A few weeks ago a Silhouette School reader posted on our Facebook page asking where to start in making a pumpkin monogram like this one. She had found a door hanger she was going after and it certainly was ADORABLE! I mean, you can't go wrong with a monogram, right?
Designing something like this takes a few steps, but nothing you can't handle...promise!
Of course, I could just give you the design, but honestly what fun is that? I'm trying to help teach you how to use the Silhouette Studio software and your machine and this tutorial is a great example of how learning the basics can really help you. As you'll see this tutorial builds off soooo many previous lessons covered on Silhouette School: tracing, replicating, aligning, edit points, offset, welding, compound paths, PicMonkey designs, thickening fonts, modifying and subtracting...all to achieve the final design! Sound intimidating? It's not...promise!
So here goes!
I started by grabbing a pumpkin shape from PicMonkey. (Don't worry that it's not oval enough yet or that it has a jack o'lantern face.) I saved it and brought it into studio using my easy method for working with PicMonkey designs in Silhouette Studio described here.
Once the design was in Studio, I traced it but instead of tracing the full design (face and all), I selected 'trace outer edge' only.
Now you can delete the jpeg image and just work with the design. The first thing I did was stretch my design slight to make it more oval like the reference and not so round.
Then I used the draw a circle tool to draw out a circle for the center. Selecting both and clicking the align tool > Align Horizontally > Align Center will align these two images. Due to the height of the stem "center" will put the circle too high.
The next step is to make the detailed areas of the pumpkin. What I did was draw out an oval that was the similar in shape to the pumpkin.
That just ensures that the curve is similar. Copy and paste another copy of the same oval and move the second copy over top the original. (I'm filling them in so you can more easily see.) Select both and from the Modify tool click "Subtract".
This is what you're left with.
Select the little crescent again and from the Replicate Tool >
mirror right so you get the exact same shape for the other side of the
The stem cut out piece is the trickiest part. Select > Copy > Paste JUST the pumpkin outline so you get a duplicate. Then use the eraser tool to erase everything except the stem area. I went back in and deleted just a little bit more as you'll see.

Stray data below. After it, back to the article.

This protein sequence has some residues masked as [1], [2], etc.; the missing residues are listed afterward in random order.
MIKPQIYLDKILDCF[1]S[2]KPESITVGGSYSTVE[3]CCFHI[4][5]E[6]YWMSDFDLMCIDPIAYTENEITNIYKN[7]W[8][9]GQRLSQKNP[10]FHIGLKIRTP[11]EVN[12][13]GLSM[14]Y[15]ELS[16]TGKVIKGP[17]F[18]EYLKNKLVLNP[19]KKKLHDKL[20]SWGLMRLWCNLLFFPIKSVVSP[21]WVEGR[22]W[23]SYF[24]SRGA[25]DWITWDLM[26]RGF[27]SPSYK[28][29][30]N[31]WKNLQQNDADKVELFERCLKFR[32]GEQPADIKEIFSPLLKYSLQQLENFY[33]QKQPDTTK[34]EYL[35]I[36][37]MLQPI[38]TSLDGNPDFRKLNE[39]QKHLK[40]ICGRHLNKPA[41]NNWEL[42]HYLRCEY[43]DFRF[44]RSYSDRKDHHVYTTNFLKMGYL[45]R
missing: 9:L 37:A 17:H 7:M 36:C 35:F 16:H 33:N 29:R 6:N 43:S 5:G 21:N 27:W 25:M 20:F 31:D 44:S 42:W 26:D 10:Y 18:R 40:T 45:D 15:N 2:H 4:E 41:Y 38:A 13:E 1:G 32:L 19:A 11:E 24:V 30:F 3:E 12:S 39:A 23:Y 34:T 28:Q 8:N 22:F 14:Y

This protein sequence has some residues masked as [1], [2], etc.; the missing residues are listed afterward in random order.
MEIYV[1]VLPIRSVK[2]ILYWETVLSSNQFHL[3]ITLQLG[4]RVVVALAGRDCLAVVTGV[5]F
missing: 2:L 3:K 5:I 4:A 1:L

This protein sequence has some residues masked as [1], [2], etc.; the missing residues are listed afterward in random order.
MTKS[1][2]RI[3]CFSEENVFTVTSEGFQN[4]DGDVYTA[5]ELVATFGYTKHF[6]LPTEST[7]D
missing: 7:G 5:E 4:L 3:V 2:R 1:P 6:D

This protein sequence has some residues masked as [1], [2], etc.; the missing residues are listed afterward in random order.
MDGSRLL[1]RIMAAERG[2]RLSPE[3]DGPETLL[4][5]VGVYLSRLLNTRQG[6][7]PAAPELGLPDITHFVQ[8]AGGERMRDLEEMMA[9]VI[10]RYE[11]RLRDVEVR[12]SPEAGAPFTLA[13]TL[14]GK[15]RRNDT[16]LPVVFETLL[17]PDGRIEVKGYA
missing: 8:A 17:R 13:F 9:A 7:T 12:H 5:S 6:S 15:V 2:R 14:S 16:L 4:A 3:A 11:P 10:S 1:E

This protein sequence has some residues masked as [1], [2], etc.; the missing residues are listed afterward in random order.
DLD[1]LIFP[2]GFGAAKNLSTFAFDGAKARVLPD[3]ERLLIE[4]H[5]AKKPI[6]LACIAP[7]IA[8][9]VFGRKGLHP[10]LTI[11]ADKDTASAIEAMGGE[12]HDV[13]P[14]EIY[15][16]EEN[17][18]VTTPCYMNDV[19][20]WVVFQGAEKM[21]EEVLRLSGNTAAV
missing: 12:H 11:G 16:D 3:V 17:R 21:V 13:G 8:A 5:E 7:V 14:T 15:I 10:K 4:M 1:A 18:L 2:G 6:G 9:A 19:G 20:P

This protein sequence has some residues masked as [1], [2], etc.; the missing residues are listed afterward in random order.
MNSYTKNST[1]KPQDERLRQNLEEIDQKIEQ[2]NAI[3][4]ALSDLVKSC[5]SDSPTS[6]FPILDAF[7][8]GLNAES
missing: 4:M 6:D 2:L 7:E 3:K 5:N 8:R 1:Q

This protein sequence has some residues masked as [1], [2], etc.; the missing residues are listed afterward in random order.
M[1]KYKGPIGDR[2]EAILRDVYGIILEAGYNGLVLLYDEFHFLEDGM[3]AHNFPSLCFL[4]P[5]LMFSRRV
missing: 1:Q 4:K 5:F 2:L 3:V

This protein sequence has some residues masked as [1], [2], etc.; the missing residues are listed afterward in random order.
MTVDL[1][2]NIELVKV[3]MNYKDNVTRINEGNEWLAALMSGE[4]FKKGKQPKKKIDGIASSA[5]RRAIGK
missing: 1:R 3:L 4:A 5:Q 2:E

Select what you have left of the stem and click the Offset tool to get
an offset. Move the offset into position on the pumpkin.
You may need
to make some minor tweaks to the edit points to get that little cut out
This is the most important step....select your entire design > right click > make compound path. This allows you to be able to weld the monogram into the frame (the pumpkin). If you try to weld the monogram into the pumpkin without making it a compound path, some areas will disappear on you!
Type out your monogram...you can do any style you like...one letter, two letters, three letters. They'll all work.
Size and position the letters. (If they're too thin, put an offset around them to thicken up the font slightly as I showed you how here). Make sure at least part of the top and bottom of the letter(s) is overlapping the circle at the top and bottom, too. Select everything > Right Click > Weld.
And voila..you did it! Aren't you glad you made it on your own instead of me just handing it over...it's always nice to feel accomplished!
Cut this pumpkin on whatever your little heart desires: freezer paper or HTV for a shirt design, vinyl for a decal, chipboard and/or cardstock. Cutting one copy on cardstock and one copy on chipboard and then using spray adhesive to line them up and glue together is how I achieved the door hanger the Silhouette School reader was looking for.
Note: This post may contain affiliate links. By clicking on them and purchasing products through my links, I receive a small commission. That's what helps fund Silhouette School so I can keep buying new Silhouette-related products to show you how to get the most out of your machine!
Thanks for coming to class today at Silhouette School. If you like what you see, I'd love for you to pin it!
Silhouette School Blog, Silhouette School Inc and MAV Creatives LLC are not associated with Silhouette America.
All contents of Silhouette School blog is protected under copyright. If you'd like to share, you are permitted to use a single photograph and a summary of a single post with a direct link back to the Silhouette School post. All copyright, trademark, impersonation and intellectual property violations will be subject to legal action.
Copyright 2016 Silhouette School, Inc
Copyright 2016 Silhouette School, Inc